In Genesis 11, the tower planners said “Come, let us build ourselves a city and a tower with its top in the heavens, and let us make a name for ourselves, lest we be dispersed over the face of the whole earth.” The planners of course were referring to making a name for mankind above God’s name. God saw this ability of men to centralize power effectively for the purposes of glorifying themselves. He then—in an instant—created world languages to confuse the masses and dispersed them globally. This is where Dispersion across the globe took effect. This effectively explains human migration in the ice age, world language and similarities in technology worldwide.
The evidence offered by National Geographic parallels ancient cannibalism to what we see in Native North America (and globally). It makes sense that at dispersion why humankind had kept their basic tribal customs alive--without the cultural sustainability nor political liberty to sustain themselves after European contact. Cannibalism was a custom and ritual that was carried on and practiced by indigenous peoples since the beginnings… hence, the “Curse of Ham.” Marshall Sahlins, an Anthropologist, viewed cannibalism as a variety of symbolism, cosmology, rituals, and traditions. Sigmund Freud looked at cannibalism within the indigenous cultures as an underlying mental issue—psychoses. Even serial killers have been known all throughout time have committed acts of cannibalism. I'm not saying this was the case, but it certainly represents something to take into consideration as a cultural practice.
The idea of the Portuguese in North Africa in the early 15th century having cannibalistic tendencies makes sense. Consider the technological example of human civilization and human capital, in whole, there was no advancement of “civilization” until after the printing press was invented by Gutenberg. Europe was still shut into Medieval living. It was still the Dark Ages, with pagan tendencies. I use the word “pagan” to describe non-Christian ritualistic practices.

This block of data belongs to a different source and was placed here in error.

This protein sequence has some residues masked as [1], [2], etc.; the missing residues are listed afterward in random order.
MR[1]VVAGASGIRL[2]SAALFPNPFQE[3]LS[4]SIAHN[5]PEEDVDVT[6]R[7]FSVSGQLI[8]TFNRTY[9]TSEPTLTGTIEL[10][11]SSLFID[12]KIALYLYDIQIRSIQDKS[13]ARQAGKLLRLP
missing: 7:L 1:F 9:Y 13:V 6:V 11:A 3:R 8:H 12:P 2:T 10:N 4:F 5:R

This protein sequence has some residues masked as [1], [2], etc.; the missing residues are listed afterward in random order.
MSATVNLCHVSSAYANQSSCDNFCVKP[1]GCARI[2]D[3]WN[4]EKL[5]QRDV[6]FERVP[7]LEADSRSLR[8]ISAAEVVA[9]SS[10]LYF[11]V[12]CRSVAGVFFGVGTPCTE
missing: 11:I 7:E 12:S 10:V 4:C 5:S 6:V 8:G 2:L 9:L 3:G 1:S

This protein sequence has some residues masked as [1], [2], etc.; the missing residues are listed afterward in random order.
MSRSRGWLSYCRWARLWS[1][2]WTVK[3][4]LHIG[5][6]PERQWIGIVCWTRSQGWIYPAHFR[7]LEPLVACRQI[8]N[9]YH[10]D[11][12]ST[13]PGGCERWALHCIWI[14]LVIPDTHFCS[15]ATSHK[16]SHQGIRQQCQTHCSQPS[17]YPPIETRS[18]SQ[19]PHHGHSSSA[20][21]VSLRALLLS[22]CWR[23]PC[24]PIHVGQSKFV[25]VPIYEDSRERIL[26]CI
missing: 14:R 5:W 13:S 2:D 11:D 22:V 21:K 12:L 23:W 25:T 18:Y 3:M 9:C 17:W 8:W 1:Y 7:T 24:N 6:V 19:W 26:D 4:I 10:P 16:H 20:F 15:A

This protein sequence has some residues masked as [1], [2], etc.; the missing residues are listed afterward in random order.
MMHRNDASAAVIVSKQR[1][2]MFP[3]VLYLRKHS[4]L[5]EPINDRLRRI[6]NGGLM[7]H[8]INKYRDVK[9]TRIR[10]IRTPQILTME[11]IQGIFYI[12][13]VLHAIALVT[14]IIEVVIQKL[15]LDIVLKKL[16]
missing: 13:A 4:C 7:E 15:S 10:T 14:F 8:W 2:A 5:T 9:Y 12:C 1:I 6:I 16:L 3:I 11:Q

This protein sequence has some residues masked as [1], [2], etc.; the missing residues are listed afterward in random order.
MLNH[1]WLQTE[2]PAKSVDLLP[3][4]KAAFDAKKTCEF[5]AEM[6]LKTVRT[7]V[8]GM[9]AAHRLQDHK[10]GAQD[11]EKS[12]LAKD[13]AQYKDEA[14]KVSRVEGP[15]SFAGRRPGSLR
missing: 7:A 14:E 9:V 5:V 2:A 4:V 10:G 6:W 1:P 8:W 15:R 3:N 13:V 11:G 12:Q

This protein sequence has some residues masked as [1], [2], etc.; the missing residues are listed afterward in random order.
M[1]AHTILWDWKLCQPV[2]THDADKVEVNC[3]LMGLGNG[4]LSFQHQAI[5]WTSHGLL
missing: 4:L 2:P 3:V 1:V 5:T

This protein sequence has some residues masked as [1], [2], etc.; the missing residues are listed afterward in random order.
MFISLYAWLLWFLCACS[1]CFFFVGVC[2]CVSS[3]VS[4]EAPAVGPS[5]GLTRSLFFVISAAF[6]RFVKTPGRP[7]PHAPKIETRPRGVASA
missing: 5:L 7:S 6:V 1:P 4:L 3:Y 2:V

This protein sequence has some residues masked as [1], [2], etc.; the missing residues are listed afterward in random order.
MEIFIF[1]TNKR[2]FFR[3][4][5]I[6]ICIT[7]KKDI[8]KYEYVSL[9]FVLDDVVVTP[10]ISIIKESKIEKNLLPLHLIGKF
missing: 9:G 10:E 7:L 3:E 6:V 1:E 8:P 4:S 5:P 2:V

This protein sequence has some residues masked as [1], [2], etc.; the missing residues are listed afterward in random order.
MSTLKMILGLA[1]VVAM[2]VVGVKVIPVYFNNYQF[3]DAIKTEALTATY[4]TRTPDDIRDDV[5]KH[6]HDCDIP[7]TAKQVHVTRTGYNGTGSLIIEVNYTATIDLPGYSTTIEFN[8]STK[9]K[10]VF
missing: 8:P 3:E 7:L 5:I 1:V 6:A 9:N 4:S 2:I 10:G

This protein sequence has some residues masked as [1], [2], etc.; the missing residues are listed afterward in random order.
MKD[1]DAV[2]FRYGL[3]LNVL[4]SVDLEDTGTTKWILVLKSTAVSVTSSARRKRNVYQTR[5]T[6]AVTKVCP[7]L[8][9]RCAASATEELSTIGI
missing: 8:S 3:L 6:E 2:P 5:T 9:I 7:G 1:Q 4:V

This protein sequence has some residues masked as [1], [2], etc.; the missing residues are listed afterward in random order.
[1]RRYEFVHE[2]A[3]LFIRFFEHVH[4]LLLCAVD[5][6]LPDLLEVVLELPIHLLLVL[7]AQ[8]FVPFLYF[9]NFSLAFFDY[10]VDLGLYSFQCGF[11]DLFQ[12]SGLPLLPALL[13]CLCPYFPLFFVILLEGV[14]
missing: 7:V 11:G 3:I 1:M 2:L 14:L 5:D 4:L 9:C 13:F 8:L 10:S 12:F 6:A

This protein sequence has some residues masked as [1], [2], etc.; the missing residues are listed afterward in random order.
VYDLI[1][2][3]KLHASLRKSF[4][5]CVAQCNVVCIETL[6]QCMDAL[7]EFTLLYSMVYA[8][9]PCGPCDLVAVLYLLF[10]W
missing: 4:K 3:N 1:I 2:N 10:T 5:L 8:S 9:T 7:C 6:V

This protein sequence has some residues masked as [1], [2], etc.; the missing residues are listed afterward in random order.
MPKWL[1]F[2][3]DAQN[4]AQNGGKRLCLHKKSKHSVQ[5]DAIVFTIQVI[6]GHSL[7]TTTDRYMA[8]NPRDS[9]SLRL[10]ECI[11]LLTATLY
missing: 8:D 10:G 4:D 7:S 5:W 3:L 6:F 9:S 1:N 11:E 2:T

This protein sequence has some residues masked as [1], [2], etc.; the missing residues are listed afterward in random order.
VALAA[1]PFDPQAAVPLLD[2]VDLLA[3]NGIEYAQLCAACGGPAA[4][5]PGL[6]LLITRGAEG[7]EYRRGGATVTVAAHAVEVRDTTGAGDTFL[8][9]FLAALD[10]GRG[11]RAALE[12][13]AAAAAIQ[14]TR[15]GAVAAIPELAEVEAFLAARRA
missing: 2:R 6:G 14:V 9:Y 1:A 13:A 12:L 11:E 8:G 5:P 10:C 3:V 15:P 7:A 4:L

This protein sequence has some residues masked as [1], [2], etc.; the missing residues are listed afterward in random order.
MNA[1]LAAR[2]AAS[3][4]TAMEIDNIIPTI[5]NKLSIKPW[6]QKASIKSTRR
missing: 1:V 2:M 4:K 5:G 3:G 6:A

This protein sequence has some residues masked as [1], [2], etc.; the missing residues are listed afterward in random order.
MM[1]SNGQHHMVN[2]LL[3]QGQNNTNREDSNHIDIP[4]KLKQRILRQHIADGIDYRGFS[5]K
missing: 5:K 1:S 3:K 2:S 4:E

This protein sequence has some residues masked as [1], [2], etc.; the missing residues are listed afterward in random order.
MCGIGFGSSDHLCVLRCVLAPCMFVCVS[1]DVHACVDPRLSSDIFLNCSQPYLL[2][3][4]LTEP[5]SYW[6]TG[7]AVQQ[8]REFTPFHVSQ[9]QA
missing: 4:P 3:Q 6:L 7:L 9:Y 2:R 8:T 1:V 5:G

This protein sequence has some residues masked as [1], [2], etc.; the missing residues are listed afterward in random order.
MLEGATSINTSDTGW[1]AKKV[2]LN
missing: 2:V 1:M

It was mentioned that the “remnants of cannibalistic rituals could also be said to be found in explicit references, such as the [Catholic] Eucharist (in which worshipers consume ritual substitutes of the body and blood of Christ). Ironically, the early [Catholics] were called cannibals by the Romans because of the Eucharist.”
This explains the blending of Roman Catholic customs and traditions (which do not traditionally exist within Protestant Christian sects), as well as the mixing of tribal spirituality and customs in the Dark Ages. Thus, the Old-World Portuguese carried their blended Catholic and old ritualistic tribal customs into North Africa—engaging in their old pagan practices of feasting on human beings.
So, it happened also that the Taino conquest of the Siboney tribe (just before Columbus first landed) was executed in utter completion. Columbus wrote that he had met one Siboney survivor who communicated that the Taino were relentless, violent, taboo, and cannibalistic. An invasion by the Taino, statistically, would have been the complete genocide of one culture. This annihilation of a people group matches or even exceeds the largest estimates of destruction by European diseases and exposure.